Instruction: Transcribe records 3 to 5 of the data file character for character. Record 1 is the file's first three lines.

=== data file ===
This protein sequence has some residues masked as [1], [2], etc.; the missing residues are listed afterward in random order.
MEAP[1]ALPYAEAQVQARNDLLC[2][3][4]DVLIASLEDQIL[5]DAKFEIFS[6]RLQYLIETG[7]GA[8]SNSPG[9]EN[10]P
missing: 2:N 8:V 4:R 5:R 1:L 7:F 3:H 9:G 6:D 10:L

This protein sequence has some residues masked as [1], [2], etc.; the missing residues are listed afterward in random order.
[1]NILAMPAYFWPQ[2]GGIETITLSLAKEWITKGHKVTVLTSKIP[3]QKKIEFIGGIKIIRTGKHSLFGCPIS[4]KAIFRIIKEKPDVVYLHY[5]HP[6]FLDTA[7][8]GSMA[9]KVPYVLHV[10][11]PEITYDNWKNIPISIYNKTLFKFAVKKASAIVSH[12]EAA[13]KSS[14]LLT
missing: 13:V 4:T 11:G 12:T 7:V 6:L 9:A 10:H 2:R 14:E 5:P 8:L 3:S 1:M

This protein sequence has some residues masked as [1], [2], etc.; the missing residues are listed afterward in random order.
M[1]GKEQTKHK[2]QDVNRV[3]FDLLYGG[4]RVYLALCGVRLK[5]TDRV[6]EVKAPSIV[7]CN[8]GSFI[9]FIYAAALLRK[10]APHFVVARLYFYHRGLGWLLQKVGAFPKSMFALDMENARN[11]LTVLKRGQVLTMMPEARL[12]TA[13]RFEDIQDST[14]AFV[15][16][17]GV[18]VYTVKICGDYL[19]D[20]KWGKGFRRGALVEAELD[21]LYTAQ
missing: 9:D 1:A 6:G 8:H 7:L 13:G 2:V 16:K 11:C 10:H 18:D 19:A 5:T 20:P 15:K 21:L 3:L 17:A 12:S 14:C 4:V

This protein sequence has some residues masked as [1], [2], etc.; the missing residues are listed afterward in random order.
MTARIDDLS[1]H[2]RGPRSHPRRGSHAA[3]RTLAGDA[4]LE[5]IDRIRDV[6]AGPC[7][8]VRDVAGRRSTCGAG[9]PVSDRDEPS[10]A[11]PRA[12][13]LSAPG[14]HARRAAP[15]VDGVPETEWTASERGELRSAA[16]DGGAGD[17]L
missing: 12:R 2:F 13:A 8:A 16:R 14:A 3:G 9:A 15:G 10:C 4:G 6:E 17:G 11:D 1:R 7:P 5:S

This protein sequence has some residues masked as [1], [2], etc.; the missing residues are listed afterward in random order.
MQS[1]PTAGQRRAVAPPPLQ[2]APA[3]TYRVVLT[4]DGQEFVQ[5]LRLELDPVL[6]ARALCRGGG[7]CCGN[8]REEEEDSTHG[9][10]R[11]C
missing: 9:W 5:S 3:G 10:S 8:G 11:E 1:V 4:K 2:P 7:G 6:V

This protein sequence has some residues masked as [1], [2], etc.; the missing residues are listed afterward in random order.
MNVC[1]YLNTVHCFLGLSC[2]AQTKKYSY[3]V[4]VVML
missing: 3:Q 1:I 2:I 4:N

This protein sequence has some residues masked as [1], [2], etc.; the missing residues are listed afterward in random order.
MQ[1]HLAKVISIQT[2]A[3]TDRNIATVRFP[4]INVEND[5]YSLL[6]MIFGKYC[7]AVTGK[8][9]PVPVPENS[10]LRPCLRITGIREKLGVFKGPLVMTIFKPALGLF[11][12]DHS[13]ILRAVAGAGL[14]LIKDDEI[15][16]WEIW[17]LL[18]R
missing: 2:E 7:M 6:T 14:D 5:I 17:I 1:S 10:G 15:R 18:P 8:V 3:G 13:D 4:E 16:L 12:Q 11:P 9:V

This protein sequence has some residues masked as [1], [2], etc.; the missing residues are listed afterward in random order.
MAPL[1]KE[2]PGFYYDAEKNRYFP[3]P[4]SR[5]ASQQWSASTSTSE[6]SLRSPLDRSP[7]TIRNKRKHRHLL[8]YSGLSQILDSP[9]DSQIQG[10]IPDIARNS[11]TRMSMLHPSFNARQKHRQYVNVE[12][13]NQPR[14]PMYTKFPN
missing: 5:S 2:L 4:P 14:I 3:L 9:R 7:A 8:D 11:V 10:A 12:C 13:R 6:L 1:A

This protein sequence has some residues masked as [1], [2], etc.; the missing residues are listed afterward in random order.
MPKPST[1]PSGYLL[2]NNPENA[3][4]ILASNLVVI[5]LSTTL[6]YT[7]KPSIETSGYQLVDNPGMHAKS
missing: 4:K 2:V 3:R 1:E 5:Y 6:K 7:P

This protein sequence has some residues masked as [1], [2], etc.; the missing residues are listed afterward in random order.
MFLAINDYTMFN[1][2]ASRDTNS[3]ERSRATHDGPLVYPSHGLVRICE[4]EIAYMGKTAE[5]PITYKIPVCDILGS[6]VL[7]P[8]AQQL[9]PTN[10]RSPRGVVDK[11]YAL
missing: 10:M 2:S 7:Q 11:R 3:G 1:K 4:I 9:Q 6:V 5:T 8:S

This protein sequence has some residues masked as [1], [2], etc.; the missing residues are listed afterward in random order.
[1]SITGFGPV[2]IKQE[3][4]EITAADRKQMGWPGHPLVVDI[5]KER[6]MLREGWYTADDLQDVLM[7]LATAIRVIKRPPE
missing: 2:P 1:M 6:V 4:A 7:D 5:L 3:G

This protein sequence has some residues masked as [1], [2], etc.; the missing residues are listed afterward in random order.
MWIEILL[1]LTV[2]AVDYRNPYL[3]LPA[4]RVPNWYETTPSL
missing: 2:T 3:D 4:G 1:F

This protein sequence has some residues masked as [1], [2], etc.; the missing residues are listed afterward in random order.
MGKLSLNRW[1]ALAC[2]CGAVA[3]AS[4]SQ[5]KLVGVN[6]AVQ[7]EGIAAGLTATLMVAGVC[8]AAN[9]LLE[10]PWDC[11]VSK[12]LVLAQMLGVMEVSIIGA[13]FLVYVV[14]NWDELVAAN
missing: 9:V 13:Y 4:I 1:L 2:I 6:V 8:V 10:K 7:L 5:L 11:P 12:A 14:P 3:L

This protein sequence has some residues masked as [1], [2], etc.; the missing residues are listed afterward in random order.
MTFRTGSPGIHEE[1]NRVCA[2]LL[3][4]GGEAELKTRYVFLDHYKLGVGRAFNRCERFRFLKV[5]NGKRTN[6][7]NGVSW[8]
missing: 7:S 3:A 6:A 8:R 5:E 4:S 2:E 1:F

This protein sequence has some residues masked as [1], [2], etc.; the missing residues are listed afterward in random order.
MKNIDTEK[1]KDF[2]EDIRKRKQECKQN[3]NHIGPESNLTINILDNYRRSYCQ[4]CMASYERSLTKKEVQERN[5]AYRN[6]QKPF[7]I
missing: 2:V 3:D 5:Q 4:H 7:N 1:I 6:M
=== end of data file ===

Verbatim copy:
This protein sequence has some residues masked as [1], [2], etc.; the missing residues are listed afterward in random order.
M[1]GKEQTKHK[2]QDVNRV[3]FDLLYGG[4]RVYLALCGVRLK[5]TDRV[6]EVKAPSIV[7]CN[8]GSFI[9]FIYAAALLRK[10]APHFVVARLYFYHRGLGWLLQKVGAFPKSMFALDMENARN[11]LTVLKRGQVLTMMPEARL[12]TA[13]RFEDIQDST[14]AFV[15][16][17]GV[18]VYTVKICGDYL[19]D[20]KWGKGFRRGALVEAELD[21]LYTAQ
missing: 9:D 1:A 6:G 8:H 7:L 13:G 2:V 16:K 11:C 10:H 18:D 19:A 5:T 20:P 15:K 21:L 3:L 17:A 12:S 14:C 4:V

This protein sequence has some residues masked as [1], [2], etc.; the missing residues are listed afterward in random order.
MTARIDDLS[1]H[2]RGPRSHPRRGSHAA[3]RTLAGDA[4]LE[5]IDRIRDV[6]AGPC[7][8]VRDVAGRRSTCGAG[9]PVSDRDEPS[10]A[11]PRA[12][13]LSAPG[14]HARRAAP[15]VDGVPETEWTASERGELRSAA[16]DGGAGD[17]L
missing: 12:R 2:F 13:A 8:A 16:R 14:A 3:G 9:A 15:G 10:C 4:G 6:E 17:G 11:D 1:R 7:P 5:S

This protein sequence has some residues masked as [1], [2], etc.; the missing residues are listed afterward in random order.
MQS[1]PTAGQRRAVAPPPLQ[2]APA[3]TYRVVLT[4]DGQEFVQ[5]LRLELDPVL[6]ARALCRGGG[7]CCGN[8]REEEEDSTHG[9][10]R[11]C
missing: 9:W 5:S 3:G 10:S 8:G 11:E 1:V 4:K 2:P 7:G 6:V